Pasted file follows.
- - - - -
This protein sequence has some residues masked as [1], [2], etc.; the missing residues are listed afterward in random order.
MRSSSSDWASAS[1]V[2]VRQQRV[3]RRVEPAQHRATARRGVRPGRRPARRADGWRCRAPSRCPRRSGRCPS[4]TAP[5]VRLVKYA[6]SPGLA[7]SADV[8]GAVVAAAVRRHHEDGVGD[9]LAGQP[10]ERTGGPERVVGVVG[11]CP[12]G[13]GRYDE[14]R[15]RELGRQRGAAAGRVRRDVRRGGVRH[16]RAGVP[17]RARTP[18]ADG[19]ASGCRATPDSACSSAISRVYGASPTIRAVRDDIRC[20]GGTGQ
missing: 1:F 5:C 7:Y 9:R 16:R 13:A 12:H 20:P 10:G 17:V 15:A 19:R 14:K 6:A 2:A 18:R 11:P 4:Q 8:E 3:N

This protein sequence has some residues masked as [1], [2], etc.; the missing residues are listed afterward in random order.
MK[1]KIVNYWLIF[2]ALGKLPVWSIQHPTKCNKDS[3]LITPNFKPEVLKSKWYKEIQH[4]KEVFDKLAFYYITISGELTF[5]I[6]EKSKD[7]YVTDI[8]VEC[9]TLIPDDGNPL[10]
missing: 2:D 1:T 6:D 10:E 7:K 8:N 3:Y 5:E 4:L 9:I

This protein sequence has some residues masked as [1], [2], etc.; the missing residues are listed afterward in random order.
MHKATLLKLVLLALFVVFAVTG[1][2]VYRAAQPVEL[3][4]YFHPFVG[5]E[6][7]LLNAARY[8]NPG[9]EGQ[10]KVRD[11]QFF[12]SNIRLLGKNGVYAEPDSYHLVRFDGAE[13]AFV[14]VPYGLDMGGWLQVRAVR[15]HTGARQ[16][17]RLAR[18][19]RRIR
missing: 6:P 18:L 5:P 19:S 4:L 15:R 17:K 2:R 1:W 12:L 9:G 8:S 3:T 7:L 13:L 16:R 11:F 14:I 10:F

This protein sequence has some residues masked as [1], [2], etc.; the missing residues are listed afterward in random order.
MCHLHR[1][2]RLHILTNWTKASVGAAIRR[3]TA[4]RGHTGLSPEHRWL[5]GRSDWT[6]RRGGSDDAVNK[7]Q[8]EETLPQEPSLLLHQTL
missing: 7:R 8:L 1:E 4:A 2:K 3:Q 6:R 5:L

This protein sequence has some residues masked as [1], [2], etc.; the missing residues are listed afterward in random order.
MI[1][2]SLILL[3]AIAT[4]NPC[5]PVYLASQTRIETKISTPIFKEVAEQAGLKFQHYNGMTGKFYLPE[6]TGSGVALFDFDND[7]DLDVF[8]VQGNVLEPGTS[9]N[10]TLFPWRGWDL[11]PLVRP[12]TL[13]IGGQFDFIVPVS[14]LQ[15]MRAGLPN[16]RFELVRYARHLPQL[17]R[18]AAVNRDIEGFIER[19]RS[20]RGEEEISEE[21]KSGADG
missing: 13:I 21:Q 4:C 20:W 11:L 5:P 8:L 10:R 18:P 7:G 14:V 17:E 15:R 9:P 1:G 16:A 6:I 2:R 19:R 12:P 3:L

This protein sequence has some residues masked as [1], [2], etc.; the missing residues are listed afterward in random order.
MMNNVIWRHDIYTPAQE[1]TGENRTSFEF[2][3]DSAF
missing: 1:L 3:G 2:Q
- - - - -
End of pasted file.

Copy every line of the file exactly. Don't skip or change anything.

This protein sequence has some residues masked as [1], [2], etc.; the missing residues are listed afterward in random order.
MRSSSSDWASAS[1]V[2]VRQQRV[3]RRVEPAQHRATARRGVRPGRRPARRADGWRCRAPSRCPRRSGRCPS[4]TAP[5]VRLVKYA[6]SPGLA[7]SADV[8]GAVVAAAVRRHHEDGVGD[9]LAGQP[10]ERTGGPERVVGVVG[11]CP[12]G[13]GRYDE[14]R[15]RELGRQRGAAAGRVRRDVRRGGVRH[16]RAGVP[17]RARTP[18]ADG[19]ASGCRATPDSACSSAISRVYGASPTIRAVRDDIRC[20]GGTGQ
missing: 1:F 5:C 7:Y 9:R 16:R 13:A 12:H 20:P 10:G 17:V 15:A 19:R 14:K 6:A 2:A 18:R 11:P 4:Q 8:E 3:N

This protein sequence has some residues masked as [1], [2], etc.; the missing residues are listed afterward in random order.
MK[1]KIVNYWLIF[2]ALGKLPVWSIQHPTKCNKDS[3]LITPNFKPEVLKSKWYKEIQH[4]KEVFDKLAFYYITISGELTF[5]I[6]EKSKD[7]YVTDI[8]VEC[9]TLIPDDGNPL[10]
missing: 2:D 1:T 6:D 10:E 7:K 8:N 3:Y 5:E 4:L 9:I

This protein sequence has some residues masked as [1], [2], etc.; the missing residues are listed afterward in random order.
MHKATLLKLVLLALFVVFAVTG[1][2]VYRAAQPVEL[3][4]YFHPFVG[5]E[6][7]LLNAARY[8]NPG[9]EGQ[10]KVRD[11]QFF[12]SNIRLLGKNGVYAEPDSYHLVRFDGAE[13]AFV[14]VPYGLDMGGWLQVRAVR[15]HTGARQ[16][17]RLAR[18][19]RRIR
missing: 6:P 18:L 5:P 19:S 4:L 15:R 17:K 2:R 1:W 12:L 9:G 8:S 3:T 7:L 13:L 16:R 11:F 14:I 10:F

This protein sequence has some residues masked as [1], [2], etc.; the missing residues are listed afterward in random order.
MCHLHR[1][2]RLHILTNWTKASVGAAIRR[3]TA[4]RGHTGLSPEHRWL[5]GRSDWT[6]RRGGSDDAVNK[7]Q[8]EETLPQEPSLLLHQTL
missing: 7:R 8:L 1:E 4:A 2:K 3:Q 6:R 5:L

This protein sequence has some residues masked as [1], [2], etc.; the missing residues are listed afterward in random order.
MI[1][2]SLILL[3]AIAT[4]NPC[5]PVYLASQTRIETKISTPIFKEVAEQAGLKFQHYNGMTGKFYLPE[6]TGSGVALFDFDND[7]DLDVF[8]VQGNVLEPGTS[9]N[10]TLFPWRGWDL[11]PLVRP[12]TL[13]IGGQFDFIVPVS[14]LQ[15]MRAGLPN[16]RFELVRYARHLPQL[17]R[18]AAVNRDIEGFIER[19]RS[20]RGEEEISEE[21]KSGADG
missing: 13:I 21:Q 4:C 20:W 11:L 5:P 8:L 10:R 18:P 7:G 14:V 17:E 15:R 9:P 1:G 16:A 6:I 2:R 19:R 12:P 3:L

This protein sequence has some residues masked as [1], [2], etc.; the missing residues are listed afterward in random order.
MMNNVIWRHDIYTPAQE[1]TGENRTSFEF[2][3]DSAF
missing: 1:L 3:G 2:Q